Opinion | Prioritize green during the move-in blues


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Bikers ride along a path in Schenley Park.

By Grace DeLallo, Assistant Opinions Editor

Wow, can you believe it’s August already? Time really flies when you’re working, interning, job-searching, soul-searching, vacation-setting and trying-to-survive-amid-perpetual-chaos, doesn’t it? 

Well, welcome back to campus in one of the cloudiest cities in the United States. Pitt might be trying to fool students into thinking Pittsburgh has sunshine by the photos they stock their various website pages with, but the unfortunate truth is that Pittsburgh is oh-so-gloomy. However, it’s also true that Pittsburgh has wonderful green spaces around campus that are accessible through a manageable walk, drive or bus ride. 

Moving back to the city can be hectic, especially when thousands of other students are making the same tense, stress-inducing move. Amid the move-in blues, make sure to take advantage of the green spaces in our grey city.

Lower Panther Hollow Trail

Panther Hollow is a small, historic neighborhood located in Central Oakland that was home to one of the first Italian neighborhoods in the City. Although most students don’t know about the neighborhood, they surely know the Lower Panther Hollow Trail. Located just over one mile from the Cathedral of Learning, this trail makes for easy hiking as it’s only one mile on relatively flat ground. But if sitting is more your speed, the amoeba-shaped lake is a beautiful spot to hang around, especially at sunset. The lush green surroundings block out the buzz of the city just outside its oasis while the watershed lulls you into relaxation. What could be a better treatment for beginning of the semester stress?

Schenley Park

456 acres of land sit between Oakland and Squirrel Hill, donated in 1889 by Mary Schenley — hence the name, Schenley Park — and have become a staple in outdoor enjoyment for university students and Pittsburgh residents alike. Unless you’re a new student, you’ve definitely walked through parts of Schenley Park. Schenley Plaza, located on Forbes Avenue across from the Cathedral of Learning, is a spot Pitt and CMU students frequent thanks to the lush, inviting lawn and benches surrounded by native plants. Many events are hosted in the park, which is an even more compelling reason to venture outdoors into the sea of green that exists on our campus. 

Westinghouse Memorial 

If you look at the elevators located in Pitt’s buildings, you’ll notice at the bottom of the threshold that they’re branded with “Westinghouse.” George Westinghouse was a famous engineer and inventor who was not a Pittsburgh native, but did base his work in Pennsylvania. His contributions are seen in our industrial infrastructure, but the beautiful bronze memorial located along the Steve Faloon trail in Schenley Park brings a beautifully maintained natural area that’s teeming with life. By day, dragonflies dart above the lily pads while birds grace the sidewalk, grazing for bugs among the native plants. By night, the frogs that usually take shelter in the pond’s cover scurry out in the open. Whether you’re looking for a quick stroll or somewhere to throw a blanket down and relax, this spot is too good to ignore.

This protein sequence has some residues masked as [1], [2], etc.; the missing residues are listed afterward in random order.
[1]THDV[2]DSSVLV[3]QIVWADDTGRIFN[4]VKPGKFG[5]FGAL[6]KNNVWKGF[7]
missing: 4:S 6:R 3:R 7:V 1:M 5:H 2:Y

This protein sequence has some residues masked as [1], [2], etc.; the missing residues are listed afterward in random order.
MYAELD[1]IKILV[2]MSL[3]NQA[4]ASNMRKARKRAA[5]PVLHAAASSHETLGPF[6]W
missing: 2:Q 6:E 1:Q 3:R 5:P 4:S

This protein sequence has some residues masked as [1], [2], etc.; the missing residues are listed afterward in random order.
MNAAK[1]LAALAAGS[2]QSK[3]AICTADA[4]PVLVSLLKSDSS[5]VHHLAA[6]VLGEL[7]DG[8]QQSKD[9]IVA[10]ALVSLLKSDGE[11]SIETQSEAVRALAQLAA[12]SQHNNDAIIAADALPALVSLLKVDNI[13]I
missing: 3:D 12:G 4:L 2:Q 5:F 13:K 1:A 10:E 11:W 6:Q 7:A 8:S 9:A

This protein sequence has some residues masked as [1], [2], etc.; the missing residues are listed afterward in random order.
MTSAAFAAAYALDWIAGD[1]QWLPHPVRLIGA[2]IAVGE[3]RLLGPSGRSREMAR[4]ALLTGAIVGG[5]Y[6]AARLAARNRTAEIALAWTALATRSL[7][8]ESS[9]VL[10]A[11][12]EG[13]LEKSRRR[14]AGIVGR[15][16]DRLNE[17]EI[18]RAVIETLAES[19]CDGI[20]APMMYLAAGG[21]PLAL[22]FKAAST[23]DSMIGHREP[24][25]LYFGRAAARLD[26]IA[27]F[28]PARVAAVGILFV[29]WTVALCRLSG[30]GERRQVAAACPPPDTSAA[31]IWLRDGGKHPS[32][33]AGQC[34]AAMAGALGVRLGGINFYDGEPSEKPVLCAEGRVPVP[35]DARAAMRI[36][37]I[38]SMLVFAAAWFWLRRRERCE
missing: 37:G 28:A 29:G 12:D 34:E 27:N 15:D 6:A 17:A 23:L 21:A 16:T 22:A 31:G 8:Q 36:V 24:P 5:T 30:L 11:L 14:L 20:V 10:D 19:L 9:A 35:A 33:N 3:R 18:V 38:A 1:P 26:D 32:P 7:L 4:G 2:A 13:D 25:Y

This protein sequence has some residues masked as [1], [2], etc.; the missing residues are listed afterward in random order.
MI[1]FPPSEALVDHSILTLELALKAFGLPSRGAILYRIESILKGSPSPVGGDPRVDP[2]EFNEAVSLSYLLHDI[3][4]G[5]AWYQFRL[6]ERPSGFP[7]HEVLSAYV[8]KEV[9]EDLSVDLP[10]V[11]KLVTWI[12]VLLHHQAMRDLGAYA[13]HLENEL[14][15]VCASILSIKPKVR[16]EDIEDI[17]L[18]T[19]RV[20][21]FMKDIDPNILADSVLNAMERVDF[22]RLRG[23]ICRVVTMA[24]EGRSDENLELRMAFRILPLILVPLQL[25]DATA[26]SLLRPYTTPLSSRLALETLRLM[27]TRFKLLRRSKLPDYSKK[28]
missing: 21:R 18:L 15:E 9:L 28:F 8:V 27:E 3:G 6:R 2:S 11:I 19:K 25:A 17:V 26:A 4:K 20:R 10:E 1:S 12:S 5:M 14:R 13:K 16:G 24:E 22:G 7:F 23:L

A view of Panther Hollow in Schenley Park off of a walking trail.
(Clare Sheedy | Assistant Visual Editor )

Frick Park 

Frick Park, named after Henry Clay Frick — a native to southwestern Pennsylvania — is a historic park in Pittsburgh’s Squirrel Hill neighborhood. With 17 miles of trails you can walk or bike though, it’s a place worthy to visit. Depending on how deep you venture, you’ll feel as though you’ve escaped the city completely. 

Once while hiking the trails, I spotted a black squirrel frolicking around the trees — a rare sight. If that’s not enough to convince you to explore the 644 acres of Pittsburgh’s largest historic regional park, I don’t know what is. But if you need that extra push, it’s also home to Blue Slide Park. You know, the focus of Mac Miller’s album, “Blue Slide Park.” 

Three Rivers Heritage Trail 

Pittsburgh’s bridges are famous considering the stunning number of them — a whopping 446. But the reason we have so many bridges is because of the natural landscape and features that make the region so special. Pittsburgh’s three rivers — the Monogahela, Ohio and Allegheny — are iconic features of the City and act as the main attraction for the Three Rivers Heritage Trail. Spanning over 33 miles, the trail offers intimate views of the City on either side of all three rivers, and is a must see feature to return to over and over again while in Pittsburgh. 

Wherever you are in Oakland, on or off campus, prioritizing enjoying the green spaces available to you is a must. With the immense benefits — including improving your mental health and creating safer communities — that natural spaces can provide, you owe it to yourself and to the hard work that Pittsburgh Parks Conservancy and Friends of the Riverfront put into maintaining these beautiful spaces to visit as often as possible. 

Grace DeLallo writes about social, environmental and political issues. Write to her at [email protected].